My 1996 book "The 15% Solution: How the Republican Religious Right Took Control of the U.S., 1981-2022" is based on what the Republican Party and the Religious Right would do if they ever took the kind of power they had under the first two years of the Trump Administration. In the book, they move the U.S. government steadily rightward, eventually establishing an apartheid state covering all of the North American continent. Along the way, to facilitate their slow-motion fascist revolution, in "2001" a Chief Justice "Steps" (Scalia, get it?) writes, for the then Right-Wing majority of the Court, an opinion that removes from it the power of Judicial Review. This is the position that Mr. Whitaker adhered, at least at some point in his legal career. Here is that totally fictional decision, in summary form.
Chapter Five 2003: Anderson v. Board of Education
Summary of the Decision (Supreme Court Bulletin)
"Supreme Court Has No Constitutional Review Authority"
Anderson v. Board of Education, Cer tiorari to United States Court of Ap peals for the Third Circuit.
No. 101"'11. Argued October 31, 2002--Decided May 13, 2003.
Petitioner, a parent acting on behalf of her minor child, brought a civil ac tion against the Board of Education of the State of New Jersey seek ing to pre vent it from enforcing a law passed dur ing the 2001 ses sion of the State Legis lature mandating voluntary prayer in the public schools of that state. Both the trial and appeals courts in the state of New Jersey found for the respondent. Petitioner appealed to the Su preme Court. With out arguing the merits, respon dent filed a brief claiming that under 28 U.S.C., Chap. 81, para. 1260, gener ally known as the "Helms Amend ment ," the U.S. Su preme Court did not have ju risdiction in this case.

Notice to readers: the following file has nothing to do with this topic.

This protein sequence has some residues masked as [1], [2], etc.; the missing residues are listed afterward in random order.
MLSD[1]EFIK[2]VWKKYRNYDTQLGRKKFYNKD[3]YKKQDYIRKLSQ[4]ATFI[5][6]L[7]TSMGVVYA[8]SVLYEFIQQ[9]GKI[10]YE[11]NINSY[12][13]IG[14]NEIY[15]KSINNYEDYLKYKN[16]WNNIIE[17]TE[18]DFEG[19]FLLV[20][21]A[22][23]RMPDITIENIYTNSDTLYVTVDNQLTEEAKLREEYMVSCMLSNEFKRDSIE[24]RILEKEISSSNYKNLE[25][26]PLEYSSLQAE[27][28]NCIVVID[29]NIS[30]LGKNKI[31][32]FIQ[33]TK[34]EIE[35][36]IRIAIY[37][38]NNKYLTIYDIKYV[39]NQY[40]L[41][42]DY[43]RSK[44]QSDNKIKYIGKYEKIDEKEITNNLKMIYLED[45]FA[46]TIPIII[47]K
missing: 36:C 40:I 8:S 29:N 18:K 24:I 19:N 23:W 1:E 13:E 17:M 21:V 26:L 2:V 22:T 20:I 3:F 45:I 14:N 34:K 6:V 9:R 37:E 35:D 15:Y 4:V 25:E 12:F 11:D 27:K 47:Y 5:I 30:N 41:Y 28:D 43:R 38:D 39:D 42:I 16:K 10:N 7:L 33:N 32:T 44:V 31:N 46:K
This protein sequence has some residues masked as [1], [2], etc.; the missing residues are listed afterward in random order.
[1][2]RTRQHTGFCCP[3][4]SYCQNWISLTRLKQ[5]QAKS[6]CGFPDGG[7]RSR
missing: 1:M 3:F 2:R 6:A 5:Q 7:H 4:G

Held: Under the cited section of the U.S. Code, the Supreme Court has no jurisdiction to review appeals of state school prayer statutes. Fur ther, there can be found in the Constitution of the United States no grant of authority to the Supreme Court to review the action of any other branch of the Federal Government or any branch of any state government for its "constitutionality."